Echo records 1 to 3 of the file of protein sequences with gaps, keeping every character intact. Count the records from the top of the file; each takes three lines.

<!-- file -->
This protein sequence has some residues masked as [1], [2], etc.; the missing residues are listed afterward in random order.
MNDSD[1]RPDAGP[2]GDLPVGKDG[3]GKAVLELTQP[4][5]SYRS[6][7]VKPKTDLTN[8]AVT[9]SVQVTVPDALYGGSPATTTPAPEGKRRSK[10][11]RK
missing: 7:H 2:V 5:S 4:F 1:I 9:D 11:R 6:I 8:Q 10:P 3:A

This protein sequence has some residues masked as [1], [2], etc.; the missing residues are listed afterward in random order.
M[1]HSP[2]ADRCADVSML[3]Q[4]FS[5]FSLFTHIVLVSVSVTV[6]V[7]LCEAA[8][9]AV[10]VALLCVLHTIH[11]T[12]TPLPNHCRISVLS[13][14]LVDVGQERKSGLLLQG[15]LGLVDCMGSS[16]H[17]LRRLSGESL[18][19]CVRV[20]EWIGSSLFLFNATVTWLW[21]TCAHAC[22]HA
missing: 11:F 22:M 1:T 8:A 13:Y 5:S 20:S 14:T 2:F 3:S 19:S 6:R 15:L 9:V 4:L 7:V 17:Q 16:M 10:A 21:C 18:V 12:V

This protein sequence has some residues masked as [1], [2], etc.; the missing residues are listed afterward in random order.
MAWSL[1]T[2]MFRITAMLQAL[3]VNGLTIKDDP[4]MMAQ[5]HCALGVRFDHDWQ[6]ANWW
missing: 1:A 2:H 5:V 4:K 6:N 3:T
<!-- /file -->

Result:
This protein sequence has some residues masked as [1], [2], etc.; the missing residues are listed afterward in random order.
MNDSD[1]RPDAGP[2]GDLPVGKDG[3]GKAVLELTQP[4][5]SYRS[6][7]VKPKTDLTN[8]AVT[9]SVQVTVPDALYGGSPATTTPAPEGKRRSK[10][11]RK
missing: 7:H 2:V 5:S 4:F 1:I 9:D 11:R 6:I 8:Q 10:P 3:A

This protein sequence has some residues masked as [1], [2], etc.; the missing residues are listed afterward in random order.
M[1]HSP[2]ADRCADVSML[3]Q[4]FS[5]FSLFTHIVLVSVSVTV[6]V[7]LCEAA[8][9]AV[10]VALLCVLHTIH[11]T[12]TPLPNHCRISVLS[13][14]LVDVGQERKSGLLLQG[15]LGLVDCMGSS[16]H[17]LRRLSGESL[18][19]CVRV[20]EWIGSSLFLFNATVTWLW[21]TCAHAC[22]HA
missing: 11:F 22:M 1:T 8:A 13:Y 5:S 20:S 14:T 2:F 3:S 19:S 6:R 15:L 9:V 4:L 7:V 17:Q 16:M 10:A 21:C 18:V 12:V

This protein sequence has some residues masked as [1], [2], etc.; the missing residues are listed afterward in random order.
MAWSL[1]T[2]MFRITAMLQAL[3]VNGLTIKDDP[4]MMAQ[5]HCALGVRFDHDWQ[6]ANWW
missing: 1:A 2:H 5:V 4:K 6:N 3:T